Brigitte Zamzow

E-mail: brigitte.zamzow@univie.ac.at

 

 

 

 

 

 

 

 

 

Brigitte Zamzow is a doctoral candidate and lecturer at the Institute of European Ethnology at the University of Vienna. Before that, she was a research associate at Bauhaus-Universität Weimar and earned her MA degree in Sociology from Bonn University after numerous stays abroad and work experiences in New York City. Her focus on New York City led to her research focus on segregation and social inequality and earned her the German Sociology Prize for an Outstanding Thesis 2018 for her master thesis of the impact of public housing policy changes on vulnerable families in Harlem.

Research interests: social inequality, social exclusion, cultural difference, urban planning, justice practices, ethnographic research, urban ethnography

 

Current Research Project: Working Title: The Making of a Diverse Neighborhood – an Ethnography of Planning Practice and Everyday Life in a New York City Neighborhood

 

Current debates around diversity and housing in ‘western’ capitalist metropolises circle around an ethicized request by activists and urban planners to a more just city. In cultural anthropology, a conjuncture of ‘ethicization’ of practices and discourses has been discussed and researched more frequently focusing on initiatives or social movements and their motivations toward more sustainable and equitable lifestyles. With this study, I contribute to the current literature by researching a community’s negotiation on what makes a good life in their changing neighborhood and who stands to benefit.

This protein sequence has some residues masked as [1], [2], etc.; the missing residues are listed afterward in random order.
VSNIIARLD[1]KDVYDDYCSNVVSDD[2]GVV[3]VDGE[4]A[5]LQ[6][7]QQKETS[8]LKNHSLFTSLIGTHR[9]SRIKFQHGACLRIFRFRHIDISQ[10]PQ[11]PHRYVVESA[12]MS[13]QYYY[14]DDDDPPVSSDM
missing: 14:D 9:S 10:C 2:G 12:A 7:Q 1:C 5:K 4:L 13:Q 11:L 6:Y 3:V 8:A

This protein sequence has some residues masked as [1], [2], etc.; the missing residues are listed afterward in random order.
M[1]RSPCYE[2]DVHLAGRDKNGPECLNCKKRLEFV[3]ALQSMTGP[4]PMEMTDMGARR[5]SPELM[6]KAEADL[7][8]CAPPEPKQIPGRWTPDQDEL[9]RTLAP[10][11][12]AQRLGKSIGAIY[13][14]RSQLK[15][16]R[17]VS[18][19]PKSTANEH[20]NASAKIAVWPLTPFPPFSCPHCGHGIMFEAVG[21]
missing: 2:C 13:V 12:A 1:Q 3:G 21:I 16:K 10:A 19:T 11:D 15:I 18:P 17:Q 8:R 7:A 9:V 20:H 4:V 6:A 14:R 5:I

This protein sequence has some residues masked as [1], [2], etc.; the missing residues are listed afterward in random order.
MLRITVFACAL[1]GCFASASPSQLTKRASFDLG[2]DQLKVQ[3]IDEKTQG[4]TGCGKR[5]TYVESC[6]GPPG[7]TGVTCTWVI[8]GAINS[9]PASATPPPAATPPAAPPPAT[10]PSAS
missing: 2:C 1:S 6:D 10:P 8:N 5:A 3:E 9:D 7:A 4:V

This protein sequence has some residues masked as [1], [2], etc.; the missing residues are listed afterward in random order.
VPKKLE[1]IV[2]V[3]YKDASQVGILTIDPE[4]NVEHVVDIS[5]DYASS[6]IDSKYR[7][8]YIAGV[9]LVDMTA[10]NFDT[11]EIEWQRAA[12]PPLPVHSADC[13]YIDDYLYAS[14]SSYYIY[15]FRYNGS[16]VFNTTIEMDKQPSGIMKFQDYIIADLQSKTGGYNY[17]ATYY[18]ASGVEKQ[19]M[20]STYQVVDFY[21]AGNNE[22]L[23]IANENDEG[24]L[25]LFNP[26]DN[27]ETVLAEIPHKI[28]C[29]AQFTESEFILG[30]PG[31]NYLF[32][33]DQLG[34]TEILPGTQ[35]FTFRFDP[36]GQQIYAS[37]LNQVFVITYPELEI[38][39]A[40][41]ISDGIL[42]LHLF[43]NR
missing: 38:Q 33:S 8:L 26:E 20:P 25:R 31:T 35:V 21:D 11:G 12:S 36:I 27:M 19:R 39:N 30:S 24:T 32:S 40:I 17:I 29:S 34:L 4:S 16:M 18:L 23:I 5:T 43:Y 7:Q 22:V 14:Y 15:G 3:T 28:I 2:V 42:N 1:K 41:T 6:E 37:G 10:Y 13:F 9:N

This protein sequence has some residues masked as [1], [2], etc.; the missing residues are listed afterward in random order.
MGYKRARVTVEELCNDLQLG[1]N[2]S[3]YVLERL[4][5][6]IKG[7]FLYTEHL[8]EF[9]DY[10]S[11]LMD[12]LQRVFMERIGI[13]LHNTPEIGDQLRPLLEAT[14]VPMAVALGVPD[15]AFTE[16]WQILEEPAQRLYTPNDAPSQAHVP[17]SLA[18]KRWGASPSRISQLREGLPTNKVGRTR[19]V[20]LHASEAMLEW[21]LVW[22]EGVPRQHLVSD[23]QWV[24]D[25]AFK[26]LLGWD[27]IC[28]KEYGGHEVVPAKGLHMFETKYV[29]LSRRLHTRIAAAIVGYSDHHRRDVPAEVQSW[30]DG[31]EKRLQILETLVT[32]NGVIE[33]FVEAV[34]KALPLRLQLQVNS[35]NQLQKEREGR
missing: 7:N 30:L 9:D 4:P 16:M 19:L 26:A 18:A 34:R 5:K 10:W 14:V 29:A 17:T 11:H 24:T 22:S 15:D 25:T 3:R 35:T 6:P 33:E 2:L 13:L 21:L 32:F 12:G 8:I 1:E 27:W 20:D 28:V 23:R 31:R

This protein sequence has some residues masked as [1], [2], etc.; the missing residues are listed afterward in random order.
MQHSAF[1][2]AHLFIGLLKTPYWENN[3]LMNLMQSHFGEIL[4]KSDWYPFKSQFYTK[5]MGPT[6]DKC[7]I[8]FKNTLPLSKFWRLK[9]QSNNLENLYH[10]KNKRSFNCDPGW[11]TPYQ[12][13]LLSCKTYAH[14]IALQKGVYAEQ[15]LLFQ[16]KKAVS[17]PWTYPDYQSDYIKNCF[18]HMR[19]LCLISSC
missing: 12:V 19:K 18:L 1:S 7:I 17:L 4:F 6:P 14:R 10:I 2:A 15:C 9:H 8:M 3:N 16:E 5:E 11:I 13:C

The neighborhood of Gowanus in New York City used to be one of Brooklyn’s most important industrial ports and manufacturing areas and is today surrounded by gentrified Brownstone Brooklyn, battling with lingering toxins on land and in the canal and a decrepit sewage system, whilst public housing residents face an everyday struggle in their dilapidated housing units. Here, a diverse, yet fragmented community from working-class families to high-end earners find a home to live and thrive. The designation as a federal cleanup site as well as a decade-long rezoning effort by the city have turned the area into a potential investment site for private developers. Thus, the transformation of the neighborhood is narrated on the one side as the final opening-up of privileged enclaves by affirmatively furthering fair housing through the creation of some 3.000 new affordable housing units, making it the biggest (and therefore, most successful) rezoning of the DeBlasio legislation. On the other side stands the narrative of yet another rezoning that will invite gentrification into the area and displace what is left of working-class families in the private rental market while public housing residents are left to fend for themselves against the authority’s final privatization.

The research question “How do perceptions on diversity and inclusion write themselves into the molding of a neighborhood in the nexus of its inhabitants and city planning?” follows an ethnographic research design. A 1-month pre-study was conducted in September 2019. The research design had to be adjusted to the Covid-19 pandemic by doing ‘remote ethnography’ until on-site data collection can be considered safe again. I collected local media coverage and followed a remote participant observation procedure during the online meetings of Community Board 6 and its housing subcommittee as well as other relevant sessions on the future of NYCHA and community organizations from October 2020 until June 2021. I aim to give an insight into the complex community life of a neighborhood fighting for their version of justice, therefore deconstructing power struggles, conflicts and coalitions on whose view on a good life, an inclusive and diverse neighborhood is being implemented in the end.

 

Publications: u:cris